I’d never thought about it before, but she’s right. We aren’t your typical family by many standards. We don’t tend to piddle in the small talk which is somewhat ironic because I consider myself very involved in my children’s lives and my teen daughter is pretty open with me.

I have my children 24/7, for better or worst and as such we really are a close family. A typical day consists of the three of us sharing our one bathroom to get ready for school and work. All three of us then pile into the car and head off to begin our day. My son attends my school and spends the morning in my classroom with me until the bell rings and he leaves to begin his day. My daughter catches the bus at my school and takes it to her school. 

During the day, my daughter and I will text each other messages during recesses and lunch. I usually check in with her to see how her day is going. She often asks me to bring her a coffee knowing full well that not only is it not possible, but I wouldn’t anyways. We have segmented conversations in which I get a glimpse as to how things are going for her.

Having spent roughly half an hour with me before school, my son and I generally see each other once again at lunch time. Although he pretends horror at my appearance, I have been told on good authority that his face actually lights up when he sees me and that what we have is a little game. We have finally agreed that I will not kiss him and in exchange he will give me a side hug. At 8 years old and in second grade, he is too embarrassed to be seen with his mother. 🙂

After school, my son and I spend another approximately two hours together before we pick up sister. During this time, he and I have had our small talk. Once I pick up sister/daughter, she and I have some more small talk as we drive home. Once home (or out to eat), the dinner conversation begins. We have great conversations. I love how deep our conversations go, how anything is fair game, how both my 15 year old and my 8 year old are comfortable and capable in having these conversations. 

Life is good.

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In summary, today was a good day. Here are a few good things:

  • My 2nd grader decided to read Harry Potter today. He’s already on page 64. The book is a 5th grade level book. As such, he reads better than several of my 5th graders. 
  • I had a 2 hour meeting today. I dragged my son along. He behaved excellent and I received several compliments. In fact, he was better behaved than I was. True story.
  • I love when people look at me and try to ponder how old I am while stating, “I would have never guessed you old enough to have a 15 year old.” Yep, I’m plenty old enough. On the same lines, she looks older than 15, so it’s also fun to go out in public and watch people try to figure it all out. I don’t know how old they think I am, but not old enough to have a 15 year old, let alone an 18 year old. Nice.
  • One of my 5th grade students calls me Mommy. He is from a gang family and yet he calls me Mommy. He even told his home room teacher that I am his Mommy. This has gone on for most of the year and I find it very interesting and flattering.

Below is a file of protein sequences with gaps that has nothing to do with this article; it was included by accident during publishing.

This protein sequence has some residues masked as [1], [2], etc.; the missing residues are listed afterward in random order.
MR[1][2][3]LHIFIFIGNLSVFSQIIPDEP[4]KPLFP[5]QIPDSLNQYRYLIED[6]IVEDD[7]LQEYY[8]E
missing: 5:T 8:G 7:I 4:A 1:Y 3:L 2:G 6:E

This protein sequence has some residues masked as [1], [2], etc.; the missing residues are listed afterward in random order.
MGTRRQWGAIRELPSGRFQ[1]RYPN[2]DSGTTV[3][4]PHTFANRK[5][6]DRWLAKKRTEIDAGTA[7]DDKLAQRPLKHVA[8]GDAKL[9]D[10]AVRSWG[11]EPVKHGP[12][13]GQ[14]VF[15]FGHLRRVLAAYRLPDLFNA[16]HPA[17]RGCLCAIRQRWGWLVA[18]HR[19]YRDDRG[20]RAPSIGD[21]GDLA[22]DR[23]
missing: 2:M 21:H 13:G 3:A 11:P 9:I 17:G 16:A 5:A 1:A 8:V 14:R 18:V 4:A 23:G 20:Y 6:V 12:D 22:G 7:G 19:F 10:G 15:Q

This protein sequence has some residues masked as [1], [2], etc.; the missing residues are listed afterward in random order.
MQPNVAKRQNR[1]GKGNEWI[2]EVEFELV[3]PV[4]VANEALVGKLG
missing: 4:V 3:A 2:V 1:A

• I walked into a classroom today in which a couple of former students were. One of the girls told the assistant that I am her best friend. I’ll take that.
  • Another student who has only been here for a couple of months and has remained very introverted asked me today if I would write him an office referral so he could play an April Fool’s joke on his mother.  I wrote that he beat up another student causing a black eye and a bloody nose. I signed it Tooth Fairy. I can’t wait to hear how that one played out. 
  • When I picked my daughter up from school, one of my students was there to get her sister. She came to my car and talked to me. Most kids, especially as they get older,  are too embarrassed to seek their students out in public. 
  • One of my cats just went and cuddled with my dog. Long story, but the cats were adopted in August and were afraid of the dog for a long time. From a cat perspective, who wouldn’t be afraid? The dog is nearly 100 pounds and a lab/rotweiller mix. That’s a lot of dog. We adopted the dog nearly 5 years ago after she had spent about a year and a half in a shelter. She had one prospective family who took her home and brought her back because she chased the cats. We have 4 cats. The only time she chases them is when they run by her and all are participating in play. In fact, a year after adopting her, I felt she needed a puppy. I wasn’t going to get a pup, but I did get her a kitten. She has treated that cat as her puppy ever since. They can be seen snuggling at any given time. 

I’m sure I am overlooking more things, but it’s always nice when we have enough “simple” things happen in a day that it constitutes a good day. These are what make life good. The big things are wonderful, but they tend to be fleeting happiness. It’s the small things that sustain us.